1: WELCOME YOUR NEW BEST CHUM

Invest in the householder's best friend – a good doormat. Floors need less cleaning if you provide an efficient trap for dust and dirt where people come in, Barty Phillips writes for The Daily Mail.

Make the doormat as large as the floor space will permit – at least 120cm by 90cm. The best are the commercial ones you see in entrances to shops or offices. They're machine-washable, lightweight, but pretty indestructible. They are rubber-backed with a flat rubber edge, so don't slip around on the floor.

2: LEARN TO LOVE LEMONS

Lemons are useful for more than just a well-earned G&T. Photo / Getty Images.
Lemons are useful for more than just a well-earned G&T. Photo / Getty Images.

Keep a bowl of lemons in the kitchen. Not only are they perfect for your next G&T, they'll clean your microwave, freshen up the sink and detox your chopping board. Cut them in half for two fit-in-the-palm cleaning pads for rubbing on to greasy stains on anything from worktops to taps. Stand a bowl of water in the microwave with half a lemon squeezed into it and heat for ten minutes – the gadget will be pristine and smell delicious.

In conventional ovens, fill a third of an oven tray with water and the juice and rinds of two lemons. Bake at 250C for half an hour. With a filthy hob, worktop or chopping board, sprinkle on baking soda and wipe with half a lemon. It's a mild bleach, so can be used on delicate fabric stains and will even get rid of dog urine stains on a vinyl floor.

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3: BRILLIANCE OF BAKING SODA

Baking soda, or bicarbonate of soda, can clean almost anything. Make your own natural cleaning fluid with one cup each of vinegar, baking soda and hot water in a jug. Stir and let it cool, then pour into a squeezy bottle and use it to remove fly marks on walls, grubby finger marks around light switches or dozens of other marks around the house.

Use it on the inside of the fridge, and keep a little pot of it there to absorb nasty smells. It'll clean stainless steel sinks or baked-on food in oven dishes.

Sprinkle it on pet bedding or sofas, leave for 15 minutes, then vacuum. Sprinkle into smelly trainers and leave for half an hour before shaking out. Place a spoonful in your food caddy or rubbish bin to neutralise smells.

4: VINEGAR'S NOT JUST FOR CHIPS

A cup of vinegar in the bottom of the dishwasher before use will stop glassware becoming cloudy. If your kettle suffers from hard-water deposits, half-fill it with water and add an eggcupful of vinegar, then boil it up and leave for ten minutes. Vinegar will also remove hard-water scale from taps and shower heads. Tie a plastic bag containing vinegar around a tap head so that the end sits in the vinegar; leave for a few hours while you are out, then brush off the scale with an old toothbrush.

It can even unblock drains: pour half a cup of bicarbonate of soda down the drain, followed by half a cup of vinegar and one of very hot water. Wait ten minutes, then pour down more hot water.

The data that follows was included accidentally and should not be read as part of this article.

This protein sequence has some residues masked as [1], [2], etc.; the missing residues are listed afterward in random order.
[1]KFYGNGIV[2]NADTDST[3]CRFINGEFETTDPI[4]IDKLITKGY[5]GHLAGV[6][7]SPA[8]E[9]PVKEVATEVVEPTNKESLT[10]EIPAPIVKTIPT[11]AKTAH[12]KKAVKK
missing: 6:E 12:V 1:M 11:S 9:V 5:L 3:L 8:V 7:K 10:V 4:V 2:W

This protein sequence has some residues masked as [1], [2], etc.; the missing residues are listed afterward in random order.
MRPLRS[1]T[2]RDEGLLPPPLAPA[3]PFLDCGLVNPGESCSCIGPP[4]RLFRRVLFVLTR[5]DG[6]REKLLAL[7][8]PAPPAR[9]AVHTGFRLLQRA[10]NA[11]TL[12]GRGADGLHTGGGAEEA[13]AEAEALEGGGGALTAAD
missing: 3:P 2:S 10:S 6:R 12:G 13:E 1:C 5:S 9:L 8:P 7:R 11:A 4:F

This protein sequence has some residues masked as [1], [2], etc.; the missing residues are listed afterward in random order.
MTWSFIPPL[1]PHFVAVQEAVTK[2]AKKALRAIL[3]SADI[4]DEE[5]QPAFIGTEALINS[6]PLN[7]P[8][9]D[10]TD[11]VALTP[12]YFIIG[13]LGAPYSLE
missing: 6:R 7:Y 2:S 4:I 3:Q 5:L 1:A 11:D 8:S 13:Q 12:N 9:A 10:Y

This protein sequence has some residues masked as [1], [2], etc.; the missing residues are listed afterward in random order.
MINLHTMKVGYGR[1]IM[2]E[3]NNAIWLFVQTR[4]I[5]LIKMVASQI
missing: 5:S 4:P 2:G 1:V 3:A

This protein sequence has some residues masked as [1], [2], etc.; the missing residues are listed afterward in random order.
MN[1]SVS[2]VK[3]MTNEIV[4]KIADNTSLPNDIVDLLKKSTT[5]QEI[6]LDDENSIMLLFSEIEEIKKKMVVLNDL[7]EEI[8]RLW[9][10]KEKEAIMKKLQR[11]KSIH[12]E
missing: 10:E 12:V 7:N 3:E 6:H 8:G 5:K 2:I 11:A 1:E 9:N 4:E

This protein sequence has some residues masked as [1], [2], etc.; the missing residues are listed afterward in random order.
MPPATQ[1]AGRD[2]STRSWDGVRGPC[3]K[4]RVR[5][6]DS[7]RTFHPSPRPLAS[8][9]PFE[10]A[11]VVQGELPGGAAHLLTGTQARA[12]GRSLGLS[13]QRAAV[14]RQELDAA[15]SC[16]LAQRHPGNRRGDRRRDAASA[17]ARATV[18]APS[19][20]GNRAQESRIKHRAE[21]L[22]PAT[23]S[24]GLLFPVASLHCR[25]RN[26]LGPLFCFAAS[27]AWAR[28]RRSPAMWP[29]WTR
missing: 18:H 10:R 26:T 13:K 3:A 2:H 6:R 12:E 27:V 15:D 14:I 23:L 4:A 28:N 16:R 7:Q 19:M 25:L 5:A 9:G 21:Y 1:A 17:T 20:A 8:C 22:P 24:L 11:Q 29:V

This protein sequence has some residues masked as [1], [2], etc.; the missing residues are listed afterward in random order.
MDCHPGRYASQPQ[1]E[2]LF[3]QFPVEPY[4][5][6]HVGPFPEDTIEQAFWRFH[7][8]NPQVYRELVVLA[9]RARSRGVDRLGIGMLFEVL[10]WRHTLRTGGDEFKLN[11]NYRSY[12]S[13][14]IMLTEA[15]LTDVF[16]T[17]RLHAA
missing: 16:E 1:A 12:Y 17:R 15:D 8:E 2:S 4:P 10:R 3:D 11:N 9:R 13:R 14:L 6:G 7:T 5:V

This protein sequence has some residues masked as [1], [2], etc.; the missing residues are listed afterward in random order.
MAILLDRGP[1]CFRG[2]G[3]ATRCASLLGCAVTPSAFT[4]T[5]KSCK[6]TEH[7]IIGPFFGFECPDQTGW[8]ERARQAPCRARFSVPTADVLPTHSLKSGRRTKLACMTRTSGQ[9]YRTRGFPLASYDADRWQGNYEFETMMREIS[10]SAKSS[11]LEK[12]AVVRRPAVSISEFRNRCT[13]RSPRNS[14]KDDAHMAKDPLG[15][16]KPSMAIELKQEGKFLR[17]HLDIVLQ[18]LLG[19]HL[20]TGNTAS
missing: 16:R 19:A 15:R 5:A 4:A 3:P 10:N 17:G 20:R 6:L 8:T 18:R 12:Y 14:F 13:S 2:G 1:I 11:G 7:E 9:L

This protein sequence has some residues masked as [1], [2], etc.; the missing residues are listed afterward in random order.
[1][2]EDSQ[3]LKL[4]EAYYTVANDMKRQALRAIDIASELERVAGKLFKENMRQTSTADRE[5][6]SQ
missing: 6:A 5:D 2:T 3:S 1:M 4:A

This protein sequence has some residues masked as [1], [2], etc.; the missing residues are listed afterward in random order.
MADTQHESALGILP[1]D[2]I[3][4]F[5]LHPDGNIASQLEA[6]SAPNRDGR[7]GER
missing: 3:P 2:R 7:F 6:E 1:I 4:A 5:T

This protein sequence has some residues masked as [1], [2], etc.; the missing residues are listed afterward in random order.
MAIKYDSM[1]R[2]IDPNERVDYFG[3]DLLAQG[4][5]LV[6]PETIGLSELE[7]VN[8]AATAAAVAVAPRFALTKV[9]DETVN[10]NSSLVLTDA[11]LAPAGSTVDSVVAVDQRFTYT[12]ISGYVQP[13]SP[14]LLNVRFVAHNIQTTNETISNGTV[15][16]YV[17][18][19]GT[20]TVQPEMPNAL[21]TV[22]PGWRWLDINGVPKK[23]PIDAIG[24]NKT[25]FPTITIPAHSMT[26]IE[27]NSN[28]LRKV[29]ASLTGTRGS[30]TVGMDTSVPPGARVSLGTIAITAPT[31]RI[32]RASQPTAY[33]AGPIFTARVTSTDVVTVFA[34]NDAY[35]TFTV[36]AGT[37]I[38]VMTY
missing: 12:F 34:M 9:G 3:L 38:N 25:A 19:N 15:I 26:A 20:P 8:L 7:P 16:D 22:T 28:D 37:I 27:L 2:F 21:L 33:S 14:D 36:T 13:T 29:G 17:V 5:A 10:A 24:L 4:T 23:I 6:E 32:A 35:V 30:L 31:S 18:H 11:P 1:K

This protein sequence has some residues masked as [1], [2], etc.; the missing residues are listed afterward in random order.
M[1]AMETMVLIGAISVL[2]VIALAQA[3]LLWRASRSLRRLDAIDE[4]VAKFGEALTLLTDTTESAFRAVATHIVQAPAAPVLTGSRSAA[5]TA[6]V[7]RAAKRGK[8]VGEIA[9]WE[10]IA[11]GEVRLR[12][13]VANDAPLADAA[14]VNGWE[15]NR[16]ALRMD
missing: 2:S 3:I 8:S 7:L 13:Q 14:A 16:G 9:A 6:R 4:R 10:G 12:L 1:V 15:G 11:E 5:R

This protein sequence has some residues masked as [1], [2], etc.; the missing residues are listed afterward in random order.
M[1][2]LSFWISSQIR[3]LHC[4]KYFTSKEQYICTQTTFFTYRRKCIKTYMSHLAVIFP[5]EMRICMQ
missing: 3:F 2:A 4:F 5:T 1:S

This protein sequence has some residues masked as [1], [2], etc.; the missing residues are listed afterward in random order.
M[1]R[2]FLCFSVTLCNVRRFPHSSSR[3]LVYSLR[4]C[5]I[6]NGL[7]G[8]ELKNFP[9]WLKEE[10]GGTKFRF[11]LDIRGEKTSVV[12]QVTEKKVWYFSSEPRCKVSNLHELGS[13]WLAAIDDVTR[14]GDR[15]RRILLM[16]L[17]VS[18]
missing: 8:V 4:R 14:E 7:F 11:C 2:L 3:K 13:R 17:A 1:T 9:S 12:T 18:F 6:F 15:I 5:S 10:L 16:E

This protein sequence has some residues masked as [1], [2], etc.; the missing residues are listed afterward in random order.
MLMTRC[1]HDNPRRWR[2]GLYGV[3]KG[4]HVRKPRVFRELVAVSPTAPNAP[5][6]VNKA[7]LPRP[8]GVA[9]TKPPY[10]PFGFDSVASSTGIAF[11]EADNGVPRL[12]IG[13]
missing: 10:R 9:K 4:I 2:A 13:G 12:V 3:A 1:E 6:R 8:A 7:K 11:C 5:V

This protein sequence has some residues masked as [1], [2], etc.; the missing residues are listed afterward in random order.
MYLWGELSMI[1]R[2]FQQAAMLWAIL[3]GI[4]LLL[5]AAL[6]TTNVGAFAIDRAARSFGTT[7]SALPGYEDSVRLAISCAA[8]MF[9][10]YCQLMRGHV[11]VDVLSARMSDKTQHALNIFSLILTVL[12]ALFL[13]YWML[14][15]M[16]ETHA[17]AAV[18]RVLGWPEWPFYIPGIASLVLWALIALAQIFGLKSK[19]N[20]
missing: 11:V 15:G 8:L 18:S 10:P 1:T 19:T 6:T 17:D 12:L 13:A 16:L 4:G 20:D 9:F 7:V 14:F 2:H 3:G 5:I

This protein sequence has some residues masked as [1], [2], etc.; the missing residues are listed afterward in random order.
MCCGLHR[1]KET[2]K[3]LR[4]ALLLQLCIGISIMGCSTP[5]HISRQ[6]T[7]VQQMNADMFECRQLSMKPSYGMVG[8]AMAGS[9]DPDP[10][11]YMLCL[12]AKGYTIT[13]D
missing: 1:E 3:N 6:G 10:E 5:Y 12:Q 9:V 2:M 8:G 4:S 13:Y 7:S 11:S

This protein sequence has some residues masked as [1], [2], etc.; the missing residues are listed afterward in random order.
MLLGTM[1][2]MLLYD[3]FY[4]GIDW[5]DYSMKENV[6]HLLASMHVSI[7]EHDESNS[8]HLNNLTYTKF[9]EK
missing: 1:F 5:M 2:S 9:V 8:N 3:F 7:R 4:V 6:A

5: PUT AN END TO PESKY PESTS

Act fast on pests or they will multiply. To protect against moths, store clothes which aren't being used regularly in vacuum bags. Brushing clothes vigorously in bright light can dislodge most eggs and larvae.

Try also freezing a piece of fabric for several days at below minus 8C; or take affected clothes to be dry-cleaned. Stop ants coming in by blocking up entry points with cotton wool soaked in curry paste.

6: A CLEAR VIEW OF THE WORLD

Relax, there's a simple solution to getting a streak-free clean on your windows. Photo / Getty Images.
Relax, there's a simple solution to getting a streak-free clean on your windows. Photo / Getty Images.

Use crumpled newspaper instead of a cloth to finish off your window cleaning. It may leave some ink on your fingers but it gets smears off the glass.

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The easiest way to clean a blind in situ is to slip on a cotton glove and run your hand along the slats. Specially designed tongs with foam rubber pads are almost certainly more trouble than using your hands.

7: BE BOLD WITH MOULD

Remove mildew from plastic shower curtains by washing them on a gentle cycle together with a couple of bath towels. For marks round the bath, use bleach according to the manufacturer's instructions (wear rubber gloves and an apron) and rub small areas of mildew, one at a time, with an old toothbrush. Rinse and dry.

8: DON'T WHINE ABOUT STAINS

Spray fabric protector on upholstery and carpets to prevent stains being absorbed. If wine is spilled on a carpet, absorb as much as you can immediately with salt (leave it in a heap overnight). If a slight discolouration remains, try dabbing and blotting it with one part hydrogen peroxide to six parts water. And keep a stain kit handy – this should include paper tissues, a small sponge, cotton wool balls and a soft, old toothbrush.

9: CLEANING'S FAB THREE

Three cleaning agents in squirty bottles are all you really need to clean your whole home. Bin the rest of your bottles. Photo / Getty Images
Three cleaning agents in squirty bottles are all you really need to clean your whole home. Bin the rest of your bottles. Photo / Getty Images

Three cleaning agents in squirty bottles are all you really need to clean your whole home: an all-purpose cleaner for surfaces, a disinfectant for killing germs, and a grease-busting cleaner for kitchen build-ups. Bin the rest of your bottles.

10: THE MAGICAL MANTRA

When it comes to housework, doing little but often will lessen your overall workload considerably. If you have ten minutes in the morning before catching a bus, you could use that time to put away five pairs of shoes, clean the sink, or put boxes in the recycle bin. Run a cloth around the bath or sink or shake out a couple of rugs.

Outwitting Housework, by Barty Phillips will be released in NZ, this Thursday. See Mighty Ape for pre-order information.